Section 13 after the aforesaid amendment reads as follows:

13. Report of Public Analyst : - (1) The public analyst shall deliver, in such form as may be prescribed, a report to the Local (Health) Authority of the result of the analysis of any article of food submitted to him for analysis.

(2) On receipt of the report of the result of the analysis under Sub-section (11 to the effect that the article of food is adulterated, the Local (Health) Authority shall, after the institution of prosecution against the person from whom the sample of article of food was taken and the person, if any, whose name, address and other particulars have been disclosed under Section 14-A forward, in such manner as may be prescribed, a copy of the report of the result of the analysis to such person or persons, as the case may be, informing such person or persons that if it is so desired either or both of them may make an application to the Court within a period of ten days from the date of his receipt of the copy of the report to get the sample of the article of food kept by the Local (Health) Authority analysed by the Central Food Laboratory.

5. Thus a duty has been cast on the Local (Health) Authority to send a copy of the report of the result of the public analyst to the person from whom the sample was taken informing him at the same time that he should make an application to the Court within a period of 10 days from the date of receipt of the aforesaid copy to get the sample of the article of food kept by the Local (Health) Authority analysed by the Central Food Laboratory. In the case now before us, the abovesaid provision admittedly has not been complied with. Nevertheless, the learned Public Prosecutor has argued that the aforesaid provision is only directory and not mandatory and any non-compliance with the provisions would not vitiate the trial or the conviction. In support of his contention the learned Public Prosecutor has referred to the ruling in Satyanarain v. Dhura Ram : [1974]3SCR20 where it was observed that the question whether a particular provision in the statute is mandatory or directory has to be decided with reference to the scheme and object of the provisions. Again in the State of M.P. v. Azad Bharat Finance Co. (1967) 1 SCJ 815, the Supreme Court has held that the use of the word 'shall' does not always mean that the enactment is obligatory or mandatory, but it depends on the context in which the word is used and the other circumstances. It is in accordance with the guidelines thus given by the Supreme Court that we have to consider the question now before us.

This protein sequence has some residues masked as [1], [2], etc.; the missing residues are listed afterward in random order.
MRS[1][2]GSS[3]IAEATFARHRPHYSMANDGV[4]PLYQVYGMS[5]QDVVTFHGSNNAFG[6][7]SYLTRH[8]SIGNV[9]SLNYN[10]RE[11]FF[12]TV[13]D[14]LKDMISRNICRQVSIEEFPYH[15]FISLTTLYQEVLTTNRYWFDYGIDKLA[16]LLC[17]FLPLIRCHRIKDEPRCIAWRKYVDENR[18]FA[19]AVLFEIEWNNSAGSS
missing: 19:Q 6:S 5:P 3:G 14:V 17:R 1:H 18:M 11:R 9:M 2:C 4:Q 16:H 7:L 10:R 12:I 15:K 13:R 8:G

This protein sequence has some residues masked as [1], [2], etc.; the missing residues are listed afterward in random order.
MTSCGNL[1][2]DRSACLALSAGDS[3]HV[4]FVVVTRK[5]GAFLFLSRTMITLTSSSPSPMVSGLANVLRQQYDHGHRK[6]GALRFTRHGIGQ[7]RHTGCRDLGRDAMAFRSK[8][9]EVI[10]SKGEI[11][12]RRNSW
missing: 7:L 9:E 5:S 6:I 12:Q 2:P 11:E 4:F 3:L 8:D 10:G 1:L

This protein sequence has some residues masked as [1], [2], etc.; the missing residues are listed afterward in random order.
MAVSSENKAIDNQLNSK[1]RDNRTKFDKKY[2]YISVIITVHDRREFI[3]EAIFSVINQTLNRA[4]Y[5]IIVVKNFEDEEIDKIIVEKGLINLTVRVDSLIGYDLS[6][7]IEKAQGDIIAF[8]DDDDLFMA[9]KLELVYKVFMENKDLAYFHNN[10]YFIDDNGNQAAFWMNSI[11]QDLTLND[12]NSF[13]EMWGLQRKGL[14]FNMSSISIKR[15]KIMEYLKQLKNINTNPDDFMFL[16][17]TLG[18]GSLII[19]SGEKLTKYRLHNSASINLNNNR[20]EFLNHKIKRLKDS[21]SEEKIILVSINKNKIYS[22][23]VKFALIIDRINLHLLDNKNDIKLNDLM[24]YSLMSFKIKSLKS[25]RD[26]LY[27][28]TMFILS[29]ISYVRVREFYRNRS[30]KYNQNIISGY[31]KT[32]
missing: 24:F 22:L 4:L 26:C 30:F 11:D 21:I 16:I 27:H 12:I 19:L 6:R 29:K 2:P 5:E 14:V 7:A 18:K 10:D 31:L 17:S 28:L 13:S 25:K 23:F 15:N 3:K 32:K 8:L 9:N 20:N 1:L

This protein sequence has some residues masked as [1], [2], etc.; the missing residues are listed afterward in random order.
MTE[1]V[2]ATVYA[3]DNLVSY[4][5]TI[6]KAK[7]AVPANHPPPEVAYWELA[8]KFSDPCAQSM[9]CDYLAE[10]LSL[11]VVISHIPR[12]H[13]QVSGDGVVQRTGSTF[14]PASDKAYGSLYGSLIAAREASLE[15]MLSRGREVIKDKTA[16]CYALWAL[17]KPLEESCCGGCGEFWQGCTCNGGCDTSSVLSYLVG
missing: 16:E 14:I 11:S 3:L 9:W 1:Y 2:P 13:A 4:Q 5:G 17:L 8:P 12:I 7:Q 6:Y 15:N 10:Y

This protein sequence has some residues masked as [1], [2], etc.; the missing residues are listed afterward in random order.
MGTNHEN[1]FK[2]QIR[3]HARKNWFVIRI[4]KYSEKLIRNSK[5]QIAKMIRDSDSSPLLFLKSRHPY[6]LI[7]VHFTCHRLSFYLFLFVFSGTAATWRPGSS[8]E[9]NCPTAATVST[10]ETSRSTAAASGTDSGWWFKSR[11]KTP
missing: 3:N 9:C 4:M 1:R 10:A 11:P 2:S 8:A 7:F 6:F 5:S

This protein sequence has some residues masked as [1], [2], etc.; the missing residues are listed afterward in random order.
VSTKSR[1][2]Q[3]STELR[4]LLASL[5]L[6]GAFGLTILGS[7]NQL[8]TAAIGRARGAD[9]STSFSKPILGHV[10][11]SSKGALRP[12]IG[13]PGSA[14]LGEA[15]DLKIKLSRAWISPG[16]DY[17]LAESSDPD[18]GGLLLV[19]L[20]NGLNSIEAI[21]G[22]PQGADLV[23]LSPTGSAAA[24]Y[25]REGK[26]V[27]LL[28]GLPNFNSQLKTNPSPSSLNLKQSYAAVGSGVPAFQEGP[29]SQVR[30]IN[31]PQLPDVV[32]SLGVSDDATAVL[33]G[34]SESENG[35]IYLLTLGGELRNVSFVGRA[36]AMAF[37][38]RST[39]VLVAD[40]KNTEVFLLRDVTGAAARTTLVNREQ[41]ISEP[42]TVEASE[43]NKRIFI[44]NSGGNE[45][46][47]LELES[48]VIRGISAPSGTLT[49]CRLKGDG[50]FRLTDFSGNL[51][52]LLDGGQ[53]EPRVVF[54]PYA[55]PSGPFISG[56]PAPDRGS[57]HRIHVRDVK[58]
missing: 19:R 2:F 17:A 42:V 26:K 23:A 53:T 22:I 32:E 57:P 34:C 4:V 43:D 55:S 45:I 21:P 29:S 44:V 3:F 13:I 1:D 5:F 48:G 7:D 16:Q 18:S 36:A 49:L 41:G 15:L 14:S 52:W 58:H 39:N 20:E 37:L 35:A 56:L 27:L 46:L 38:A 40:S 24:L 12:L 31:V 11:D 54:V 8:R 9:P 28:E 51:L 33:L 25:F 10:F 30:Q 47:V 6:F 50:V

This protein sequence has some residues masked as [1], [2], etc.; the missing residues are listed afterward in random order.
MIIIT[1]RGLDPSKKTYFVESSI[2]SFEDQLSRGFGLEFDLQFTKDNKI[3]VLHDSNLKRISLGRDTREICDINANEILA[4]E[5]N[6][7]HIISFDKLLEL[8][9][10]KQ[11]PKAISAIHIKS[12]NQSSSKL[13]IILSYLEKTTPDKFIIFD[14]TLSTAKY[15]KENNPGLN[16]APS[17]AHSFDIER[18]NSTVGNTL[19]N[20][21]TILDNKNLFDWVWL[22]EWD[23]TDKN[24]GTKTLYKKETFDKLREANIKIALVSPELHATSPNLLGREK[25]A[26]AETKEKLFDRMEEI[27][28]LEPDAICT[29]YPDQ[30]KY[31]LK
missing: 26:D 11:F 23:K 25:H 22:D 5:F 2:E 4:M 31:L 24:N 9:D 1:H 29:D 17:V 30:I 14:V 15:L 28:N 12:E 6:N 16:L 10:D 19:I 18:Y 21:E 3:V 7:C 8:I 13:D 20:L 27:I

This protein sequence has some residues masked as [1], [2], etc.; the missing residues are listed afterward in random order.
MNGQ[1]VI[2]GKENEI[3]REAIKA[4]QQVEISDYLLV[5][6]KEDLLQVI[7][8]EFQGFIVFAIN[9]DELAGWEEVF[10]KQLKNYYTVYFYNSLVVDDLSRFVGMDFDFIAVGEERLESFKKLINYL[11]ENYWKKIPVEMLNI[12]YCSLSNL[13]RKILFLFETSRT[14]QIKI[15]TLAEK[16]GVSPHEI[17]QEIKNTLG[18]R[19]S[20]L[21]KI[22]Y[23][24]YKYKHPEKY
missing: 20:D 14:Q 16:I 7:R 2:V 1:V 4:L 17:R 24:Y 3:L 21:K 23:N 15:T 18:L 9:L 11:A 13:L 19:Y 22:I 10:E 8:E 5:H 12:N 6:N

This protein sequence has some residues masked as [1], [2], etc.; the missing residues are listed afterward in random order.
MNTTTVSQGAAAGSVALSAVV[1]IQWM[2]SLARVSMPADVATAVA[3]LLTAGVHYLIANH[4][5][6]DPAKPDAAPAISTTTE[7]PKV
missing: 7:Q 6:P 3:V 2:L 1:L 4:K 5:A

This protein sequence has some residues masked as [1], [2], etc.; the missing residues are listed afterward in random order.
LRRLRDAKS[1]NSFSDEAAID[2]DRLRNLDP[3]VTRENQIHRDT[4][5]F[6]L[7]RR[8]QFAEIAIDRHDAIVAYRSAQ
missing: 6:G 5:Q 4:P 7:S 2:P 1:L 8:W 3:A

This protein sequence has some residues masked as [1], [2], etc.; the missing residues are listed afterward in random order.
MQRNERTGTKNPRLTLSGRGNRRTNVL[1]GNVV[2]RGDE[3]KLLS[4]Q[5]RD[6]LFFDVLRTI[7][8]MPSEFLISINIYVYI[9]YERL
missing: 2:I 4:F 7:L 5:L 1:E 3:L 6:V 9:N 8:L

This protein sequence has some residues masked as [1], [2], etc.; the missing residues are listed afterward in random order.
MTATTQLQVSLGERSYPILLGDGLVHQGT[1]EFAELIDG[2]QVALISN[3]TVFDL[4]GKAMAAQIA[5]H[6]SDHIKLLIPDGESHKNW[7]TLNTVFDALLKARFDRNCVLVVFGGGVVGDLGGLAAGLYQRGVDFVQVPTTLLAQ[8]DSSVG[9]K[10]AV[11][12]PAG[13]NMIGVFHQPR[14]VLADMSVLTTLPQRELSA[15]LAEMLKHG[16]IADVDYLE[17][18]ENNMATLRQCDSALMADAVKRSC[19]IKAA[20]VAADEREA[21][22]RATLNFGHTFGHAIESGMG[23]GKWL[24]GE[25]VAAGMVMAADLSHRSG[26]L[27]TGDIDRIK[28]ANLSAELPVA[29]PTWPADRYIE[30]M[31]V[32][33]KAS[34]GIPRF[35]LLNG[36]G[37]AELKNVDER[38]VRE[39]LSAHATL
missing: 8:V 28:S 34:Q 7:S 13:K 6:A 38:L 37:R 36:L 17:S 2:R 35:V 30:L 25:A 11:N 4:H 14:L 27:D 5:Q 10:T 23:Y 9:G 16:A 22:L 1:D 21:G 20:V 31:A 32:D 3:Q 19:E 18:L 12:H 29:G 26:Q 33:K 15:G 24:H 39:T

6. Under Rule 9(j) of the Prevention of Food Adulteration Rules, a duty is cast on the Food Inspector to send by hand or registered post, a copy of the report received in Form III from the Public Analyst to the person from whom the sample was taken in case it is found to be not conforming to the Act or Rules made thereunder, as soon as the case is filed in the Court. This Rule was subsequently substituted by S. R. O, No. A. 43/77 as under -

9-A. Local (Health) Authority to send report to person concerned - The Local (Health) Authority shall immediately after the institution of prosecution forward a copy of the report of the result of analysis in Form II] delivered to him under Sub-rule (3) of Rule 7, by registered post or by hand, as may be appropriate to the person from whom the sample of the article was taken by the Food Inspector, and simultaneously also to the person, it any, whose name, address and other particulars has been disclosed under Section 14-A of the Act.

6-A. This prosecution was launched however before S.R.O. No. A43/77 was passed.